Country White Bread

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This is one of the two “basic” bread recipes that I grew up with. It makes either one large loaf, or as two smaller loaves. I prefer to make two smaller loaves; homemade bread does not keep for more than a few days, but it freezes wonderfully.

Currently, I am trying a few different methods to “re-shinify” my baking sheet. I have used it for many cooking projects, and it has some very stubborn stains. To be honest, I’m a little embarrassed to take photos with it. So far, boiling soapy water and a scraper have not yielded any useful results, and neither has soaking it overnight. I have read that Bar Keeper’s Friend and steel wool has worked well for a few people. If you have any suggestions, please leave them in the comments!

In this recipe, I have chosen to list the water at the times when it is used, because it is added at two different temperatures (warm and cold). I hope that this is not confusing to anyone: if it is, let me know what would work better for you! I am always trying to improve my recipe-writing skills, and I welcome constructive feedback.


  • 1 package dry yeast
  • 2 tablespoons plus 2 teaspoons white sugar, divided
  • 3 1/2 cups white flour, divided
  • 2 teaspoons salt



In a 2-cup Pyrex measure, stir together the yeast, 1/2 cup of warm water, 2 teaspoons of the sugar, and 1/2 cup of the flour.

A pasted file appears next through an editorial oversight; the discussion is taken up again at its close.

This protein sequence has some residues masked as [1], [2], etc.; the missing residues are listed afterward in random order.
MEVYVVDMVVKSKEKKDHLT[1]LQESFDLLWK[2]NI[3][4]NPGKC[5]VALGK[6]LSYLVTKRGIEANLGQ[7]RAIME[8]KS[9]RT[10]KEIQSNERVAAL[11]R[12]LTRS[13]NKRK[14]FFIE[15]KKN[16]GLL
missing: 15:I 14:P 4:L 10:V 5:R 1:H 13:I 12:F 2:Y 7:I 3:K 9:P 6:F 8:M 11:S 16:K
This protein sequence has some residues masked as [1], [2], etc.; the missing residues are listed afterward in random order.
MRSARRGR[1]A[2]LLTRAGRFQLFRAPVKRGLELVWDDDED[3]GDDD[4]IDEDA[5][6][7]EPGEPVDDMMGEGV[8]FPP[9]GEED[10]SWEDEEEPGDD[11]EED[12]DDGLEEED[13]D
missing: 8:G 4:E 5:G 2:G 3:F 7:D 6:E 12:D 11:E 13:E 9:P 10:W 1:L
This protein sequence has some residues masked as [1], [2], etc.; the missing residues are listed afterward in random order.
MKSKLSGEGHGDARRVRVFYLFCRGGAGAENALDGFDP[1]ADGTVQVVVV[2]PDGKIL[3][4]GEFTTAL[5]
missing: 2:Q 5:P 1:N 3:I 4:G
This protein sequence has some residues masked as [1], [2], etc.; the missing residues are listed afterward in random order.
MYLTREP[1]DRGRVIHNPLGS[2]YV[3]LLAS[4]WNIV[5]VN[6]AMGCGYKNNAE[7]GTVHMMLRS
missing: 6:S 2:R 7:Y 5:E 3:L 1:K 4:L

In a large bowl, measure out 2 1/2 cups of flour, and pour the yeast mixture over this flour. Do not stir.

Cover the bowl with a dish towel, and set it in a warm place to rest for 45 minutes.


After this rest period, add 3/4 cups of cold water, the remaining 2 tablespoons of sugar, and the salt. Mix well, until all ingredients are incorporated.


Knead this dough for 10-15 minutes by hand, adding flour as needed, until the dough is smooth and stretchy. If you have a stand mixer, pop in your dough hook and knead by mixer for 8-10 minutes. If you’re not sure whether or not your dough is kneaded, I recommend checking the excellent guide found over at theKitchn.


Turn the dough into a greased bowl, and turn it over. The top and bottom of the dough ball should be well greased.

Cover the bowl with a damp dish towel, and set it in a warm place to rise until double, approximately 1 hour.


This is what the dough should look like when it has risen.

Punch down the risen dough, and knead it by hand for 1-2 minutes.

Shape the dough into 1 or 2 round loaves.


Place the loaf or loaves on a generously floured baking sheet, and sprinkle the top(s) with flour.

Preheat the oven to 400 degrees Fahrenheit.

Cover the bread with a dish towel, and allow it to rise until double, approximately 30 minutes.

Bake for 35 minutes if you have made a single loaf, 25 minutes for two smaller loaves, or until the bread is golden brown.


Serve with your choice of jam, marmalade, jelly, butter, or melted cheese.

Click here for a print-friendly version.


2 thoughts on “Country White Bread

  1. Maria, my cookie sheets – cake pans – jelly roll (half sheet) pans – even the ones I didn’t inherit from my mother – look absolutely terrible. Steel wool is probably the only thing that would dislodge the grunge – once it’s baked on, well…eeeew. Sometimes I cover the cookie sheets with foil just to hide the yuckiness…

    1. I had thought about using foil, but I felt a little bit like that was cheating :p Still, it would make a nicer picture for public consumption.

      Someday, perhaps, I will wake up in the world of Better Homes and Gardens or Saveur, where everything is always new and perfect, and every dish has an appropriate garnish / table setting / color coordination / professional photographer. Until then… aluminum foil is starting to sound pretty good!

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